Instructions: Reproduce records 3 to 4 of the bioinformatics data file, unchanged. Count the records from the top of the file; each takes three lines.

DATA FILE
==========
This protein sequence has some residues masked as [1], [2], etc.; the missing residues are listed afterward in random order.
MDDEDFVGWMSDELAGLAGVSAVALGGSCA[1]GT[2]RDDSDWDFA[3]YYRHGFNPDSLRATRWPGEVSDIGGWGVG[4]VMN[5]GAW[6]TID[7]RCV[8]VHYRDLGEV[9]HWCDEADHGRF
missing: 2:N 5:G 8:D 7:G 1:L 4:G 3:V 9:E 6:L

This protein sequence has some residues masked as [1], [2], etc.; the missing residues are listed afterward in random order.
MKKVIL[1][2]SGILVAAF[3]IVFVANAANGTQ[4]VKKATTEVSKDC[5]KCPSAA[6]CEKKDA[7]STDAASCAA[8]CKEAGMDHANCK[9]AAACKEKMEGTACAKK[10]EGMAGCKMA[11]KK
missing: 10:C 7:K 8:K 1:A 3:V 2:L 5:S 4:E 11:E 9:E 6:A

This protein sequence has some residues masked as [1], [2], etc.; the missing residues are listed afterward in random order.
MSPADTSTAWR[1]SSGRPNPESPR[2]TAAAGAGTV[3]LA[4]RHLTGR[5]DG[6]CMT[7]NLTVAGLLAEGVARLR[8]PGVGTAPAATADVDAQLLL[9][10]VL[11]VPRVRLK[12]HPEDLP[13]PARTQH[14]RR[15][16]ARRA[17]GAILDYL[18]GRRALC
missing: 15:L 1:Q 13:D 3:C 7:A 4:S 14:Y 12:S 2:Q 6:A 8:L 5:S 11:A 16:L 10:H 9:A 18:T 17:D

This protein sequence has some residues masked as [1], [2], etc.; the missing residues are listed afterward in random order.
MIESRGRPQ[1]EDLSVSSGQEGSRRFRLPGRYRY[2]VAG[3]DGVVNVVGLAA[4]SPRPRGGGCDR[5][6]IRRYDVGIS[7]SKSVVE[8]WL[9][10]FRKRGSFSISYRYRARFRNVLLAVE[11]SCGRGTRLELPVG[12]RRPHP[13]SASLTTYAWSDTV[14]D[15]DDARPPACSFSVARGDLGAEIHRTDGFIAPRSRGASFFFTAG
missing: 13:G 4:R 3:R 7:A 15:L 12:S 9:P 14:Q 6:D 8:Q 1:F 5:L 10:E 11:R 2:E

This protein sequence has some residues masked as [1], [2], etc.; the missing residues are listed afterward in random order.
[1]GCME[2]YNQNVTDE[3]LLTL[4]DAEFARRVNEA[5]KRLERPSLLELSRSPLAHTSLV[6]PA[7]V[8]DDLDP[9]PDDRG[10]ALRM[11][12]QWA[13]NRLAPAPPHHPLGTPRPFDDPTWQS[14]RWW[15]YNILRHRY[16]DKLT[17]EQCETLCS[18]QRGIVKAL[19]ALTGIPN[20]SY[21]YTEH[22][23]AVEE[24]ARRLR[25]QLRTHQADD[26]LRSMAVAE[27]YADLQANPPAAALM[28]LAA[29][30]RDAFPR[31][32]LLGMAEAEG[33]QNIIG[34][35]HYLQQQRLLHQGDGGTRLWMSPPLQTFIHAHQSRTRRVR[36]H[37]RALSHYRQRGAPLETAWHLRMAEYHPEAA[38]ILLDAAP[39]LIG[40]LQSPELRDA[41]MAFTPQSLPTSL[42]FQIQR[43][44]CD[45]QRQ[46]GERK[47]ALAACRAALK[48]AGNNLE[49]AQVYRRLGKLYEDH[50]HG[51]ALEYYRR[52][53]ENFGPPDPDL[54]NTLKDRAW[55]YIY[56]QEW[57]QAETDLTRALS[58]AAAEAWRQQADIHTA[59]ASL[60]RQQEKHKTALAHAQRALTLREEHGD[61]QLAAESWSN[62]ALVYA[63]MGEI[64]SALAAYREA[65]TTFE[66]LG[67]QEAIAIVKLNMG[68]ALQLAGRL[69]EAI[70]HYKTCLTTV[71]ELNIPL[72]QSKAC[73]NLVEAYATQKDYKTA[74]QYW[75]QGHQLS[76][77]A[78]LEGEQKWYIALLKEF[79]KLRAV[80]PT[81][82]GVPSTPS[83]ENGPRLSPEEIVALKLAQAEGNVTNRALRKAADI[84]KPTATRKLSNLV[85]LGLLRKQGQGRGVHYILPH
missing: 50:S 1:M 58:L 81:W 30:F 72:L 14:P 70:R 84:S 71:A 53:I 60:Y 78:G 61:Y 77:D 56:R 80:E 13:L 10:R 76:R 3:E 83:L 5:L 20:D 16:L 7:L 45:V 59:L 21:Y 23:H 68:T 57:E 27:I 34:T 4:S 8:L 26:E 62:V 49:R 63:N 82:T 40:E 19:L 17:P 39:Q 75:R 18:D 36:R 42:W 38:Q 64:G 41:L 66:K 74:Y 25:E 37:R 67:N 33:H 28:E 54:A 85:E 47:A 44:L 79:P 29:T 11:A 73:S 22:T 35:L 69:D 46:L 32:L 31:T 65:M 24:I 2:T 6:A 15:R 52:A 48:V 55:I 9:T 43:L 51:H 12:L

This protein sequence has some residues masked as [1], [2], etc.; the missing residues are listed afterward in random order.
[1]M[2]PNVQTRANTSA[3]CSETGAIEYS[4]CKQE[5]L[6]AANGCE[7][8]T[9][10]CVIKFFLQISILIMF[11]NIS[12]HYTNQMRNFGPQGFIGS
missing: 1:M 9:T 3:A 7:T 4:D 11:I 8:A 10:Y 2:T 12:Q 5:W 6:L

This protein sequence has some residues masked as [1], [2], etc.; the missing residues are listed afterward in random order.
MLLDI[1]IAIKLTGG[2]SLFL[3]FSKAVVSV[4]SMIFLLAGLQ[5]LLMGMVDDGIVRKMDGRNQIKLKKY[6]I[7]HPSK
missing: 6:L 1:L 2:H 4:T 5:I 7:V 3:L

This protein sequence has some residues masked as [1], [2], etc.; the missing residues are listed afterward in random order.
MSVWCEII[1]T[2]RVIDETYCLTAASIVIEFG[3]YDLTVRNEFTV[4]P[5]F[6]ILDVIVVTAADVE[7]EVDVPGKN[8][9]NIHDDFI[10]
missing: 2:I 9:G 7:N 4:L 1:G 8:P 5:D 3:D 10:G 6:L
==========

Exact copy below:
This protein sequence has some residues masked as [1], [2], etc.; the missing residues are listed afterward in random order.
MSPADTSTAWR[1]SSGRPNPESPR[2]TAAAGAGTV[3]LA[4]RHLTGR[5]DG[6]CMT[7]NLTVAGLLAEGVARLR[8]PGVGTAPAATADVDAQLLL[9][10]VL[11]VPRVRLK[12]HPEDLP[13]PARTQH[14]RR[15][16]ARRA[17]GAILDYL[18]GRRALC
missing: 15:L 1:Q 13:D 3:C 7:A 4:S 14:Y 12:S 2:Q 6:A 8:L 5:S 11:A 16:L 10:H 9:A 18:T 17:D

This protein sequence has some residues masked as [1], [2], etc.; the missing residues are listed afterward in random order.
MIESRGRPQ[1]EDLSVSSGQEGSRRFRLPGRYRY[2]VAG[3]DGVVNVVGLAA[4]SPRPRGGGCDR[5][6]IRRYDVGIS[7]SKSVVE[8]WL[9][10]FRKRGSFSISYRYRARFRNVLLAVE[11]SCGRGTRLELPVG[12]RRPHP[13]SASLTTYAWSDTV[14]D[15]DDARPPACSFSVARGDLGAEIHRTDGFIAPRSRGASFFFTAG
missing: 13:G 4:R 3:R 7:A 15:L 12:S 9:P 14:Q 6:D 8:Q 1:F 5:L 10:E 11:R 2:E